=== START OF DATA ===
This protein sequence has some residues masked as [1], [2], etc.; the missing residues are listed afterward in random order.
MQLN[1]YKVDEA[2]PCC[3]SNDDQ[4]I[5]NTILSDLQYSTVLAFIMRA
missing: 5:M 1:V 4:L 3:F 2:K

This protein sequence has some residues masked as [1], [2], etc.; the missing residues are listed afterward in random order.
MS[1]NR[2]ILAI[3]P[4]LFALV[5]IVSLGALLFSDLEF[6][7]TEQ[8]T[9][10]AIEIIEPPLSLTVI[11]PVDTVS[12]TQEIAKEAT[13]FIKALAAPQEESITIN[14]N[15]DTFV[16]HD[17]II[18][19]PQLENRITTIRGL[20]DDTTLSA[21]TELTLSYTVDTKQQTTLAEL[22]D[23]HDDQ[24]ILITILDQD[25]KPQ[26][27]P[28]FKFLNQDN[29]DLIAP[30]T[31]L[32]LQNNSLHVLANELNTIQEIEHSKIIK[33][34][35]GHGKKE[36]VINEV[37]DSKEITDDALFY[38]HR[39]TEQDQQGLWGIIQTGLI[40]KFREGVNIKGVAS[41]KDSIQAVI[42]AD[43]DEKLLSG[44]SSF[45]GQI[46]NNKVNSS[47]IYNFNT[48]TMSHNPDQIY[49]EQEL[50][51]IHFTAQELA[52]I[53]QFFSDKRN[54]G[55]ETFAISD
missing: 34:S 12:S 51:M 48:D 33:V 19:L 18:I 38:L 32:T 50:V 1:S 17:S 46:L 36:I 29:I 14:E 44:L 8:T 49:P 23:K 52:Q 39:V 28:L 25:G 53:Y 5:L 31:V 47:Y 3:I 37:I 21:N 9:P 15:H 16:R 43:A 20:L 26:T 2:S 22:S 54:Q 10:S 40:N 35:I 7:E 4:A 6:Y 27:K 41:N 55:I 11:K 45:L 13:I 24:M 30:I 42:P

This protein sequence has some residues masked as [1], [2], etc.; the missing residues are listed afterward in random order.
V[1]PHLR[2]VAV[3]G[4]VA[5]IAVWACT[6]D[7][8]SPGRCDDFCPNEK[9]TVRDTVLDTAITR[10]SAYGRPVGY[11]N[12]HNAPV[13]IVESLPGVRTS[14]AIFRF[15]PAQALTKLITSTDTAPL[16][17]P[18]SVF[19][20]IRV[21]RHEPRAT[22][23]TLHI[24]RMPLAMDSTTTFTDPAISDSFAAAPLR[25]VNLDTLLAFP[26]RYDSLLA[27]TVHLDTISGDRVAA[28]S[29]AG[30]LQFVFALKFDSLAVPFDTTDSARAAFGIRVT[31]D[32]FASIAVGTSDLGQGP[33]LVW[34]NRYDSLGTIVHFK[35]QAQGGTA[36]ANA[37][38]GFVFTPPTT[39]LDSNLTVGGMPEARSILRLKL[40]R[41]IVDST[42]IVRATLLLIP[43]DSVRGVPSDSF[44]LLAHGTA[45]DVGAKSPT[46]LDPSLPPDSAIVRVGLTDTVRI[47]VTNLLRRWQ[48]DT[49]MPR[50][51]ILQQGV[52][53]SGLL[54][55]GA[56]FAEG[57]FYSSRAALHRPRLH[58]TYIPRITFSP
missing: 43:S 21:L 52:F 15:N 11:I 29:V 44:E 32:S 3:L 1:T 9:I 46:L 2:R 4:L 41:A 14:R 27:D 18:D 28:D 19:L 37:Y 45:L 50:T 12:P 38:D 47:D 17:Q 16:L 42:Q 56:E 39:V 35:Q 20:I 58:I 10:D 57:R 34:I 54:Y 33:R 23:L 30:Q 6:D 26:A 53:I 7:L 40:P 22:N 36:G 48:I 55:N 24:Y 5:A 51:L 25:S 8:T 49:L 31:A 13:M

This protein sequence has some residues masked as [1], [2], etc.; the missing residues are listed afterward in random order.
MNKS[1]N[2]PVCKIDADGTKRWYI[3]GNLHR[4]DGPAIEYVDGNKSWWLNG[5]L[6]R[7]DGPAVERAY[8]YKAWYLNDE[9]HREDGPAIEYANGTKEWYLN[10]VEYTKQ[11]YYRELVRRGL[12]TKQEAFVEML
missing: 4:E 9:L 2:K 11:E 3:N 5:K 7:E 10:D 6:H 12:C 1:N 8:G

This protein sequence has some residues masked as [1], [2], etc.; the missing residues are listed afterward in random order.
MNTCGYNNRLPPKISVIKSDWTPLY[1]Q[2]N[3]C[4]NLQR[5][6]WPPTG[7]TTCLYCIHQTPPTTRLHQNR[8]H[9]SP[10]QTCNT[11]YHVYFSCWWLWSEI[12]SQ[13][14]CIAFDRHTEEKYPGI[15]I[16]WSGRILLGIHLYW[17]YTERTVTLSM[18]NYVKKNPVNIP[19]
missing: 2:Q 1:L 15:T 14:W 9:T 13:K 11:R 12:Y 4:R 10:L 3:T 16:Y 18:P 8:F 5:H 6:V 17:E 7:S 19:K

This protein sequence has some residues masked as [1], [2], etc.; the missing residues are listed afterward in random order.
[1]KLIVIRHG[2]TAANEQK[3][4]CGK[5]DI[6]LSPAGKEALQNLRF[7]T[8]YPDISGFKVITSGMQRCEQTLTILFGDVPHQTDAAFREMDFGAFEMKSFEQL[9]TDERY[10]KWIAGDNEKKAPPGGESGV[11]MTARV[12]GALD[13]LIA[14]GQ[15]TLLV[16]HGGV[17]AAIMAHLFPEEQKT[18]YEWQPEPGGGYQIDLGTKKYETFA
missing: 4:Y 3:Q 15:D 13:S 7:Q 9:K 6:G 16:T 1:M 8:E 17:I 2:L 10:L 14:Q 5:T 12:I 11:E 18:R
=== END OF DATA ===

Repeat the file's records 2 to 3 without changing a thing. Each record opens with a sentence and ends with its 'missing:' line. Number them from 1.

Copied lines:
This protein sequence has some residues masked as [1], [2], etc.; the missing residues are listed afterward in random order.
MS[1]NR[2]ILAI[3]P[4]LFALV[5]IVSLGALLFSDLEF[6][7]TEQ[8]T[9][10]AIEIIEPPLSLTVI[11]PVDTVS[12]TQEIAKEAT[13]FIKALAAPQEESITIN[14]N[15]DTFV[16]HD[17]II[18][19]PQLENRITTIRGL[20]DDTTLSA[21]TELTLSYTVDTKQQTTLAEL[22]D[23]HDDQ[24]ILITILDQD[25]KPQ[26][27]P[28]FKFLNQDN[29]DLIAP[30]T[31]L[32]LQNNSLHVLANELNTIQEIEHSKIIK[33][34][35]GHGKKE[36]VINEV[37]DSKEITDDALFY[38]HR[39]TEQDQQGLWGIIQTGLI[40]KFREGVNIKGVAS[41]KDSIQAVI[42]AD[43]DEKLLSG[44]SSF[45]GQI[46]NNKVNSS[47]IYNFNT[48]TMSHNPDQIY[49]EQEL[50][51]IHFTAQELA[52]I[53]QFFSDKRN[54]G[55]ETFAISD
missing: 34:S 12:S 51:M 48:D 33:V 19:L 18:I 38:L 32:T 50:V 1:S 17:S 46:L 36:I 29:I 14:E 44:L 8:T 49:P 23:K 52:Q 39:V 28:L 25:G 53:Y 5:L 31:V 47:Y 3:I 37:I 21:N 9:P 15:H 16:R 43:A 20:L 26:T 2:S 22:S 54:Q 10:S 40:N 35:I 7:E 4:A 6:Y 27:K 41:N 55:I 11:K 45:L 13:I 24:M 30:I 42:P

This protein sequence has some residues masked as [1], [2], etc.; the missing residues are listed afterward in random order.
V[1]PHLR[2]VAV[3]G[4]VA[5]IAVWACT[6]D[7][8]SPGRCDDFCPNEK[9]TVRDTVLDTAITR[10]SAYGRPVGY[11]N[12]HNAPV[13]IVESLPGVRTS[14]AIFRF[15]PAQALTKLITSTDTAPL[16][17]P[18]SVF[19][20]IRV[21]RHEPRAT[22][23]TLHI[24]RMPLAMDSTTTFTDPAISDSFAAAPLR[25]VNLDTLLAFP[26]RYDSLLA[27]TVHLDTISGDRVAA[28]S[29]AG[30]LQFVFALKFDSLAVPFDTTDSARAAFGIRVT[31]D[32]FASIAVGTSDLGQGP[33]LVW[34]NRYDSLGTIVHFK[35]QAQGGTA[36]ANA[37][38]GFVFTPPTT[39]LDSNLTVGGMPEARSILRLKL[40]R[41]IVDST[42]IVRATLLLIP[43]DSVRGVPSDSF[44]LLAHGTA[45]DVGAKSPT[46]LDPSLPPDSAIVRVGLTDTVRI[47]VTNLLRRWQ[48]DT[49]MPR[50][51]ILQQGV[52][53]SGLL[54][55]GA[56]FAEG[57]FYSSRAALHRPRLH[58]TYIPRITFSP
missing: 43:S 21:L 52:F 15:N 11:I 29:V 44:E 32:S 3:L 1:T 9:I 46:L 2:R 4:L 41:A 14:R 27:D 18:D 28:D 19:L 37:Y 45:L 50:T 12:P 38:D 47:D 17:Q 16:L 42:Q 56:E 39:V 35:Q 20:I 58:I 10:D 57:R 34:I 54:Y 33:R 23:L 30:Q 6:D 26:A 53:I 7:L 40:P 22:N 36:G 48:I 55:N 24:Y 5:A 51:L 25:S 8:T 49:L 31:A 13:M